Bangalore, February 11, 2022: India’s textile exports have been hit drastically due to the Sri Lankan economic crisis, leading to a 40 per cent year-on-year decline in business, including a 20 per cent decline in December alone, says the Tiruppur Exporters Association (TEA).
“Due to the war in Ukraine and the subsequent Sri Lankan crisis, we have seen a decline of 40 per cent in our business. All textile that would go out to Colombo now sits in warehouses as no one wants to buy them,” said Raja Shanmugham, president of the TEA.
In terms of exports, India had recorded the highest textile exports in FY22 (April, 2021 – March, 2022), reaching US$ 44.4 billion, according to the Textiles Ministry, with Union Minister Piyush Goyal saying he was confident of India achieving the US$ 100 billion target by 2030.
Ready-to-cut fabrics are largely exported from India to Sri Lanka, where garments are produced for export to other countries.
And since Sri Lanka has experienced the economic crisis in April last year, Shanmugham explained, importers in the country have stopped buying Indian fabric.
Chiran Prabash, Group Financial Controller of Nobleswear, a leading Sri Lankan importer of Indian Textiles said, “The economic crisis has not been kind on anyone in this country. We have stopped buying material from our Indian sellers as of now due to the high prices of textiles these companies offer. Our company has been relying on Chinese textile to meet the needs.”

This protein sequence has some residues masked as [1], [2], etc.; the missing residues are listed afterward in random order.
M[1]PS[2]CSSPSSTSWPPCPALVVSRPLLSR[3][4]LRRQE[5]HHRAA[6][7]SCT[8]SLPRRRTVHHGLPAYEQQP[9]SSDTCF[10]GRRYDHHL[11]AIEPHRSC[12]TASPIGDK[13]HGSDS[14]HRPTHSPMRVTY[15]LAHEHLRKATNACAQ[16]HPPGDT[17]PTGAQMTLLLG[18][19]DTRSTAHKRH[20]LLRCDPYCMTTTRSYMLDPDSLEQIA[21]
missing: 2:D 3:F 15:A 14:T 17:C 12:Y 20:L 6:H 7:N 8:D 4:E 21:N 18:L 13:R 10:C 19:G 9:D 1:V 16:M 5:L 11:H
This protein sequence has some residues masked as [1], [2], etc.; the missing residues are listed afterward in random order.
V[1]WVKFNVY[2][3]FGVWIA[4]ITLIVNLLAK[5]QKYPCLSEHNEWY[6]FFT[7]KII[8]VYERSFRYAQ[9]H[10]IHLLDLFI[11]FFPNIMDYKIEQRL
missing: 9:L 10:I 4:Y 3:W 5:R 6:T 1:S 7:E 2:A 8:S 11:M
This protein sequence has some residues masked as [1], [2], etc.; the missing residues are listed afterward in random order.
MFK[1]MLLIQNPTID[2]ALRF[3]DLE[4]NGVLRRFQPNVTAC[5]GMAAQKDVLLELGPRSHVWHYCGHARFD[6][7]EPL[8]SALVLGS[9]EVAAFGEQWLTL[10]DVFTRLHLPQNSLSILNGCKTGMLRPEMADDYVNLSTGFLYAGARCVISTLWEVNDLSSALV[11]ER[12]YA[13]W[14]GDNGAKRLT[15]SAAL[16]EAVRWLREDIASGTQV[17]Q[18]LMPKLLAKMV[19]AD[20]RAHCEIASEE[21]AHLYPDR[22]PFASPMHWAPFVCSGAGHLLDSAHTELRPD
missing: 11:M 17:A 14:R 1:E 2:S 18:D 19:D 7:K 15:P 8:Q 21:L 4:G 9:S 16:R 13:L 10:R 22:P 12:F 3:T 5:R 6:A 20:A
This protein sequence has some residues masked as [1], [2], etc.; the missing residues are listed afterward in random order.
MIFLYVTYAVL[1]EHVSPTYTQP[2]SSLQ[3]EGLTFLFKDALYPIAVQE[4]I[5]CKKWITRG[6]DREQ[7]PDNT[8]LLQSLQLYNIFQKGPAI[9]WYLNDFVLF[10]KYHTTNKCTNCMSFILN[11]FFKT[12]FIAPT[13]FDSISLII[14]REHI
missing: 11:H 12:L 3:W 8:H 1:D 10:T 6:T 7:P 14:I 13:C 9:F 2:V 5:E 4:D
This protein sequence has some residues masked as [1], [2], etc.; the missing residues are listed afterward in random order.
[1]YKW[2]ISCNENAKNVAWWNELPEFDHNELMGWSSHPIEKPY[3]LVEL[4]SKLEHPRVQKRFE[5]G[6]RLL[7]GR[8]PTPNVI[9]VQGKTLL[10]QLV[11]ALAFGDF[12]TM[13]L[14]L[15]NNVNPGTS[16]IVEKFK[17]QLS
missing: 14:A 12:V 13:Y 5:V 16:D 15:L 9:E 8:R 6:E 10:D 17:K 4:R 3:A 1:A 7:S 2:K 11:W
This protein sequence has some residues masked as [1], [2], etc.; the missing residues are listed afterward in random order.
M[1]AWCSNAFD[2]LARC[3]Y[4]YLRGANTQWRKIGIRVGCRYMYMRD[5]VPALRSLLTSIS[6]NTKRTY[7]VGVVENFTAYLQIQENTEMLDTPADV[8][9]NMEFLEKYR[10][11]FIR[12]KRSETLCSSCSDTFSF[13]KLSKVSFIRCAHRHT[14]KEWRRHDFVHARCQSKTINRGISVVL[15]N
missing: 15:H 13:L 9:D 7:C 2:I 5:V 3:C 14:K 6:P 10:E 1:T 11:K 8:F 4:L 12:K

He added that many other Sri Lankan companies which depended on India for their textile have either completely abandoned the Indian exports or have reduced their reliance on them owing to the cheaper material the Chinese market has started offering since early June last year.
Experts say that the COVID-hit global economy and the war in Ukraine have further dwindled the demand for garments in Europe, leading to a further stagnation of business for Indian exporters.
“Usually, Indian textiles find a market in South Asia as well as continental Europe. However, the Ukraine war has reduced demand for foreign raw material for the apparel industry. This means that Indian businesses are seeing a much lower export rate than usual,” said Roshan George, a keen observer of global economics based out of Chennai.
India, having established itself as an emerging market compared less developed global markets, has to pay higher duties that are imposed by the importing countries. Countries like Bangladesh, China and African countries get duty-free access to Sri Lankan markets and make India’s textiles comparatively less viable option in the international landscape.
Exporters initially believed that the Sri Lankan Crisis might have helped Indian businesses in the short term, as buyers from the US and Europe who were dependent on Sri Lankan apparel might have considered India as a reliable alternative, explained Shanmugham.
However, this failed to happen since the Sri Lankan government depreciated its currency in order to keep their market moving, thus further adding to the woes of Indian exporters.